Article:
David W. Hegg: Who sets the standards?
Senior Pastor David W. Hegg delivers a sermon about applying The Bible to one's daily life at a Speaking by Listening Conference at Grace Baptist Church in Santa Clarita. Nikolas Samuels/The Signal
By Signal Contributor
Friday, December 8th, 2017

I have purposely waited to comment on the national tragedy we continue to experience in the area of sexual tyranny. News of these acts of predatory sexual harassment, propagated by men whose behavior sickens any right-minded person, continue to dominate our public conversation.

But it has seldom caused us to dig deeper into the underlying ethical patterns we have set in our society that have contributed to such wide-ranging, destructive behavior.

I expect that, if I were to ask why unwanted sexual aggression is wrong, all but a few wackos would respond incredulously, “because it just is!” Of course, there are measureable emotional consequences for the victims that could be used to quantify why such behavior is wicked, but I argue even apart from the data, we all know it is just wrong. But why is that?

Why is it we intuitively recognize some things as inappropriate and even sinister? At times, I have attempted to shock my students by asking why it would be wrong for someone to eat his or her grandmother (sorry!).

Every time I throw out that question everyone recoils in disgust. Why? Because the very thought of some actions sets off the outrage meter that comes pre-installed on our human hard drive.

Our visceral reaction to blatant wickedness ought to remind us that some truths are self-evident. Our Declaration of Independence declares: “We hold these truths to be self-evident, that all men are created equal, that they are endowed by their Creator with certain unalienable Rights, that among these are Life, Liberty, and the pursuit of Happiness.”

With our Founding Fathers we share, deep down in our humanness, the truth that some things are wrong, some things are right, and that we all recognize them as such.

But this raises another question. Who says what a society holds as self-evidently wrong has to stay “wrong?” Here is where our view of ethical behavior runs into a brick wall.

Over the past decades we have watched as behavior universally believed to be wrong has, by popular vote, been determined to be right, and even laudable. Only a few decades ago, the slaying of a child in utero was a crime, marriage was respectable, and sexuality was a marital commitment rather than a hobby to be practiced at will.

Only a few years ago, same-sex behavior, let alone marriage, was recognized as aberrant. In just a few weeks marijuana use will become respectable by law.

What we are seeing across the board is the erosion of innate, intuitive ethical convictions. Some call it the death of common sense. Others see it as a moral victory as fence after fence of moral restraint is torn down and replaced with the supposed freedom of ethical libertarianism.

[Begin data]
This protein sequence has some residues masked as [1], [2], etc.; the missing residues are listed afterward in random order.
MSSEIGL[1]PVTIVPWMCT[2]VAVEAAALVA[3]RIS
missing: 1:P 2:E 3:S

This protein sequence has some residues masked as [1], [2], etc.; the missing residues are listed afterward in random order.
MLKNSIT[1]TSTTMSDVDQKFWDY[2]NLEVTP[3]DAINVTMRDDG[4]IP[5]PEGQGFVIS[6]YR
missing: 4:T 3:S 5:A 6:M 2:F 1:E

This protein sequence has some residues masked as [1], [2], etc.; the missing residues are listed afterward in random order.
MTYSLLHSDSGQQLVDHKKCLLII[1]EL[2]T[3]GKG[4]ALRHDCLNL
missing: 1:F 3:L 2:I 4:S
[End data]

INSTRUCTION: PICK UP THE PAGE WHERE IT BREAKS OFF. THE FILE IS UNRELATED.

But are we better off? Has the dismantling of self-evident ethical convictions and restraints made our society better? Not by my count.

Rampant sexuality has bloated the number of foster children needing homes. Marriages, when they occur, are likely to be torn apart by the unholy trinity of infidelity, spousal abuse and/or the horror of drugs. Division among societal elements has escalated exponentially whether the issue is race, economics, or political philosophy.

We have become a nation of critics, cynics, and discourteous neighbors while proudly promoting a freedom construed as the right to be and do whatever feels good at the moment. And my greatest concern is where this will lead us in the next 10 years.

The current tsunami of sexual harassment shocks us now, but will it in the years to come? I doubt it – if the path we’re on now continues leading us downhill. The momentum is strong against traditional thinking.

We have deconstructed intuitive ethical standards to the point where any restraint is considered puritanical. We see it among our national leaders in ways we would have considered impossible only years ago.

But perhaps all is not lost just yet. Though they don’t get the press coverage reserved for scoundrels, there are thousands of people and organizations in our nation laboring ceaselessly to show how loving God and neighbor is still our best option.

Let the naysayers say nay, but I’ll continue knowing there are still large pockets of people who are committed to their spouses and children, work hard at their jobs, quietly live out their biblical morality, still believe honesty, integrity, and compassion are bedrock values, and refuse to consider that the lack of restrain is a good thing.

These are the people who, during this Christmas season, will look out for others, pass you with a smile and a “Merry Christmas,” and generally remind us all that we are at our best when we really are “one nation, under God, indivisible, with liberty and justice for all.”

David Hegg is senior pastor of Grace Baptist Church and a Santa Clarita resident. Ethically Speaking” runs Saturdays in The Signal.